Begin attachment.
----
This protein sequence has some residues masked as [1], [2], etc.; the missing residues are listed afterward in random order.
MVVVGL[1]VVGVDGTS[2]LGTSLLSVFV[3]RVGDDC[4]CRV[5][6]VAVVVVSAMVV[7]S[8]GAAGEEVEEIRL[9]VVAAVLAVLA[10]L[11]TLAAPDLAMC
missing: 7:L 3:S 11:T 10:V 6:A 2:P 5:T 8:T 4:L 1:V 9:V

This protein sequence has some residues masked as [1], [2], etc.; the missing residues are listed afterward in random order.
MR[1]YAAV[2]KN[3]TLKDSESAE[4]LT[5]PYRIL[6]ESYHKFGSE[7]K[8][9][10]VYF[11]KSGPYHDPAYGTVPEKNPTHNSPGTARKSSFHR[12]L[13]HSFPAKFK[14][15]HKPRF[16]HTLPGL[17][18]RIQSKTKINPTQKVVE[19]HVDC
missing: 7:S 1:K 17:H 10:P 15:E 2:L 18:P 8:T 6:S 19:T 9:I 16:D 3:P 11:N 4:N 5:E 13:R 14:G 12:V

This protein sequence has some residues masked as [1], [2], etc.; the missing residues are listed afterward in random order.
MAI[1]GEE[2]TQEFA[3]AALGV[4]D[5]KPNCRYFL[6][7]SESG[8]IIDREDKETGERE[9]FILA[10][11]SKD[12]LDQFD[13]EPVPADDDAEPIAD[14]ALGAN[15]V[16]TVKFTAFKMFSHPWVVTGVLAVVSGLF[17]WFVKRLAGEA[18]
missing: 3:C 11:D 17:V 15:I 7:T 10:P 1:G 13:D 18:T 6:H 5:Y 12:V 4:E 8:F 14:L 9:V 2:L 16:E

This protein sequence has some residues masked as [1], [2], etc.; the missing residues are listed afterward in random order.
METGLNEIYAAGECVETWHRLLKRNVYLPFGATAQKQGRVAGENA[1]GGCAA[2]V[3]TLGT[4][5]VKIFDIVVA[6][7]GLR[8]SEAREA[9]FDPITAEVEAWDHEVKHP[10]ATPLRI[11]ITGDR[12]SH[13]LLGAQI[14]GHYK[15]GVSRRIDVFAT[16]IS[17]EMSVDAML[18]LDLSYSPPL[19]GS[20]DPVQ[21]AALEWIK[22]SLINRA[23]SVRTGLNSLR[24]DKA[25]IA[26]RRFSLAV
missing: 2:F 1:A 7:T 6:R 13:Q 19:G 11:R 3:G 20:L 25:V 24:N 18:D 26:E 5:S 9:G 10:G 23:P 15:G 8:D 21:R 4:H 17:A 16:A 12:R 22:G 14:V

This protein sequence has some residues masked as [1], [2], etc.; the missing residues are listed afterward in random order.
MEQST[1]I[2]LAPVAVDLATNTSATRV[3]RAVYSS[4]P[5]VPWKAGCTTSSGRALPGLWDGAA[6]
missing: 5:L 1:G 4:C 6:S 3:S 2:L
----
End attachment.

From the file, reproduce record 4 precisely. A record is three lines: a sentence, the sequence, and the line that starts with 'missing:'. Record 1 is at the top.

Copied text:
This protein sequence has some residues masked as [1], [2], etc.; the missing residues are listed afterward in random order.
METGLNEIYAAGECVETWHRLLKRNVYLPFGATAQKQGRVAGENA[1]GGCAA[2]V[3]TLGT[4][5]VKIFDIVVA[6][7]GLR[8]SEAREA[9]FDPITAEVEAWDHEVKHP[10]ATPLRI[11]ITGDR[12]SH[13]LLGAQI[14]GHYK[15]GVSRRIDVFAT[16]IS[17]EMSVDAML[18]LDLSYSPPL[19]GS[20]DPVQ[21]AALEWIK[22]SLINRA[23]SVRTGLNSLR[24]DKA[25]IA[26]RRFSLAV
missing: 2:F 1:A 7:T 6:R 13:Q 19:G 11:R 3:G 20:L 25:V 24:N 18:D 26:E 5:S 9:G 10:G 23:P 15:G 8:D 21:R 4:H 17:A 16:A 12:R 22:G 14:V